Ernest Henry Mining in north-west Queensland has transitioned from an open pit to an underground sub-level caving operation late last year, with Xstrata utilising Elexon’s Smart Marker technology to maximise ore recovery, while reducing dilution.
The Smart Marker system is a blast resistant, long-life radio frequency identification (RFID) device, which has the ability to measure ore flow electronically, in particular in sub-level and block caving operations.
Xstrata Senior Strategic Planning Engineer Alex Campbell’s role involves overseeing the caving and geotechnical aspects of the cave start-up and the transition to underground mining at the copper, gold and magnetite mining operation. “We recently started using the technology as of last week [end of November], and have installed the Smart Markers within the crown pillar between the underground and open pit operation,” he says.
The blasted ore material within the crown pillar forms an ore blanket above the sub-level cave. The purpose for installing Smart Marker system in this region is to track the flow of ore and to identify areas of potential dilution. The data from the Smart Makers can then be used to adjust the mine’s draw strategy to maximise ore recovery, while minimising dilution and ultimately improving the company’s financial return.
A second Smart Marker system will be used at the mine in 2013, to assist in characterising the flow properties of the sub-level cave blast rings, Campbell says. “The main things we are trying to focus on include, characterising width and depth of draw, as well as primary, secondary and tertiary flow behaviours over multiple levels.” The system will also assist to determine drill and blast performance including the back break and apex recovery, which has an impact on overall cave flow.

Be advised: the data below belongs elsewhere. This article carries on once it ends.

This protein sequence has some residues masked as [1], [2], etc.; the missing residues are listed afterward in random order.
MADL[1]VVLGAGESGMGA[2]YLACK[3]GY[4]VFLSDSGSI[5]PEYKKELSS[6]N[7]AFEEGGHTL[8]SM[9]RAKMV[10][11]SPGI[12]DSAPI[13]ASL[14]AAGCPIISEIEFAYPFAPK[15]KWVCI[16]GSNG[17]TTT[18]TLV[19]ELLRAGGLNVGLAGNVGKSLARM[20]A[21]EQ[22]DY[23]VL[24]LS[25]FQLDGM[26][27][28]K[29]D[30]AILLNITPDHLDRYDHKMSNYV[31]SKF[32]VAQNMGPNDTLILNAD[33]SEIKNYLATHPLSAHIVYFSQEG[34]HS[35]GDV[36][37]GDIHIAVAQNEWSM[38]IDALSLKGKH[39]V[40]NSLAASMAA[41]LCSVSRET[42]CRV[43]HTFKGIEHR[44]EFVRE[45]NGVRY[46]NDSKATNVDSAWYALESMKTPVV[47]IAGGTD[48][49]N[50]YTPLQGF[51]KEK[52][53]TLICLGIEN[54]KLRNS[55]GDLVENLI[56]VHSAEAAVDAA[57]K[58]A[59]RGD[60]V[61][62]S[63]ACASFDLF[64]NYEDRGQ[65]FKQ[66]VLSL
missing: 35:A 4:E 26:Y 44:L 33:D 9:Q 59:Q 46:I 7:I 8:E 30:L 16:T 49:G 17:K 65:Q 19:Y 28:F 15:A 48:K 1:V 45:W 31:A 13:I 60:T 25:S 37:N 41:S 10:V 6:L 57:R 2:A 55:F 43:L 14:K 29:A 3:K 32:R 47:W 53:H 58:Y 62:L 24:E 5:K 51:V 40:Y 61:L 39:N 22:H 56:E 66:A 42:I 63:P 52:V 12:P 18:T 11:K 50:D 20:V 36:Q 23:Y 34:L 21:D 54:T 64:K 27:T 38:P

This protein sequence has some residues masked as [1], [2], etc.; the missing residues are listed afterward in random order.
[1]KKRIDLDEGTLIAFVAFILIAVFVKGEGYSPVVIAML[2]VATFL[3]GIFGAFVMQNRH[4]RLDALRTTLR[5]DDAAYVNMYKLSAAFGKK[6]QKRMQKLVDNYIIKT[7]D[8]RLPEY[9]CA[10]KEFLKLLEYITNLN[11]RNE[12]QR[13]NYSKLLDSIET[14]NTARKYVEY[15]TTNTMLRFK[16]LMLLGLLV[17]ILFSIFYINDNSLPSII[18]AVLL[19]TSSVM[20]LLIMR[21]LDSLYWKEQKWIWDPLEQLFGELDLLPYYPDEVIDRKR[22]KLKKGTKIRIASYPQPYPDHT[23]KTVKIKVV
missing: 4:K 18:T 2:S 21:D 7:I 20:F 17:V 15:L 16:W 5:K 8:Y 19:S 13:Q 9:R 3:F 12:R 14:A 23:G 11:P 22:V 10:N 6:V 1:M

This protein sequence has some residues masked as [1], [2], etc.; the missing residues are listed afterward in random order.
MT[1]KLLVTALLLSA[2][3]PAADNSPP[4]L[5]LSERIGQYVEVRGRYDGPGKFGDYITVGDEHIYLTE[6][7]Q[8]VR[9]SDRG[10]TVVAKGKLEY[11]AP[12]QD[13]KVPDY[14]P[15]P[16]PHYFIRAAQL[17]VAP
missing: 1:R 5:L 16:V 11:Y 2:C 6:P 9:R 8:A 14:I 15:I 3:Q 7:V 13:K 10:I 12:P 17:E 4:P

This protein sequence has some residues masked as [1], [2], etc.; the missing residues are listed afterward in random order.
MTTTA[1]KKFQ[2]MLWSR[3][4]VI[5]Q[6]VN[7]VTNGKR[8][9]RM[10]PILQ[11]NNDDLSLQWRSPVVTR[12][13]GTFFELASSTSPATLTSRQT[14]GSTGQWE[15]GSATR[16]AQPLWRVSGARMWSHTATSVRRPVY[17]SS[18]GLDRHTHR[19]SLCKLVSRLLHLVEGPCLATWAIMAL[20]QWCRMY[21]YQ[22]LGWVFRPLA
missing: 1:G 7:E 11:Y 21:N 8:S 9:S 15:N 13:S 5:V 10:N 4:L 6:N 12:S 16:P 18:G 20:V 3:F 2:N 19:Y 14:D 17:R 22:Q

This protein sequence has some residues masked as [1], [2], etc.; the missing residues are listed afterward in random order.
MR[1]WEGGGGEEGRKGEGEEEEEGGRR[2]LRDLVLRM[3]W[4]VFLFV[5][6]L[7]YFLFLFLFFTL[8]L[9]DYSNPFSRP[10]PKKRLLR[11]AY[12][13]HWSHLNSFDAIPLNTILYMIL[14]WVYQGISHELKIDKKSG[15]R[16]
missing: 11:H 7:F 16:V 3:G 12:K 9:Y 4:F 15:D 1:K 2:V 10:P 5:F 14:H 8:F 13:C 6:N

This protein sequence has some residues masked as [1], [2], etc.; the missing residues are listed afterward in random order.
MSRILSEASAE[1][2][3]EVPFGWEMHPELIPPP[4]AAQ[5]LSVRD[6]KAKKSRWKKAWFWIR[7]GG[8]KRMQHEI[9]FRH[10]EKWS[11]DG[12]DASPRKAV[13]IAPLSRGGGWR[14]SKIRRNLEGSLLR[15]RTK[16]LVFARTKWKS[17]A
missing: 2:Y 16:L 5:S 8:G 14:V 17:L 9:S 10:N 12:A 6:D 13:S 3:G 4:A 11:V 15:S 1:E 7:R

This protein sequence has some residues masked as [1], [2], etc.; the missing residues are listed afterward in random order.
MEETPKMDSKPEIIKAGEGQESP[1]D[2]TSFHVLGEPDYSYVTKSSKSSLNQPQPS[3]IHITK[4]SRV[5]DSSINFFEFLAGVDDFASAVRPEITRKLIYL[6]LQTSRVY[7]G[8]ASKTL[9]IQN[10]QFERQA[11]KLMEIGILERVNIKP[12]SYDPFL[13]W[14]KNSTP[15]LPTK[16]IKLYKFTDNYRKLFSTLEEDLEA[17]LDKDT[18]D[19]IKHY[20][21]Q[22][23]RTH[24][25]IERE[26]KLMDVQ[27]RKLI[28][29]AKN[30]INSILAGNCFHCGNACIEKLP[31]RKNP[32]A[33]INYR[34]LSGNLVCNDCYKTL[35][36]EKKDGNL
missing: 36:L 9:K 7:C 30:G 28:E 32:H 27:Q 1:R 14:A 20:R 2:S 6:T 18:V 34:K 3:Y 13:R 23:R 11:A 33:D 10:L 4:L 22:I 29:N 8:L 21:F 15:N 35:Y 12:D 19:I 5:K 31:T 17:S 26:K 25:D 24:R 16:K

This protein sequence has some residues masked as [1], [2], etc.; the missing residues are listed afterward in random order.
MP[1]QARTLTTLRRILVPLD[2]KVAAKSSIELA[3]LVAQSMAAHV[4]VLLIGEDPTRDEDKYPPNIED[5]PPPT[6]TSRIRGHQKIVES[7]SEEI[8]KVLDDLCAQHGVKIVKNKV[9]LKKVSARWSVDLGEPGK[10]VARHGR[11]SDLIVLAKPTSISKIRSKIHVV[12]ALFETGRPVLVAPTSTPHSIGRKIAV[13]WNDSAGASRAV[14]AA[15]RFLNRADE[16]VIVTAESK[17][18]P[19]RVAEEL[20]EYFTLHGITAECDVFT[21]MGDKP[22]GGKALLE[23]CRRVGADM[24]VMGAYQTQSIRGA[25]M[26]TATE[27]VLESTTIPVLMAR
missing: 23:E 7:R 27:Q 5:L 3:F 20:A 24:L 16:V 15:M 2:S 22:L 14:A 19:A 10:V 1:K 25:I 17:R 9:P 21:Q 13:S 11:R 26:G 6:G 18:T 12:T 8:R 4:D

Xstrata has invested $A589 million to extend the life of its Ernest Henry operations by at least 12-years. The Smart Marker system allows the team at Xstrata to better understand what is happening inside the sub-level cave. Campbell says, like all caving operations the goal is to maximise ore grade and recovery, while minimising dilution within the geotechnical constraints of the operation.
At the moment, Xstrata are trucking ore from the underground mine via a decline at a rate of about three million tonnes per annum. This is expected to ramp-up to 6Mtpa once the hoisting shaft is commissioned in late 2013. The technology is currently being used at mine sites around the world. In Australia the technology is being used at Newcrest Mining’s Cadia East operations, as well as at Rio Tinto’s Northparkes operation in New South Wales, to name a few.
Meanwhile, Campbell says Elexon’s reputation in Australia, is one of the reasons Xstrata engaged the mass mining technology specialist. “The company’s technology is easy to use and track, plus the process involved with collecting the data is quite simple,” he says.
Elexon is also involved in the Mass Mining Technology research group, which is headed up by mining engineer and Professor at the University of Queensland Gideon Chitombo. “Having individuals with their expertise based in Australia is very helpful when it comes to customer service, and getting people out on site to assist with the installation and use of the technology,” Campbell concludes.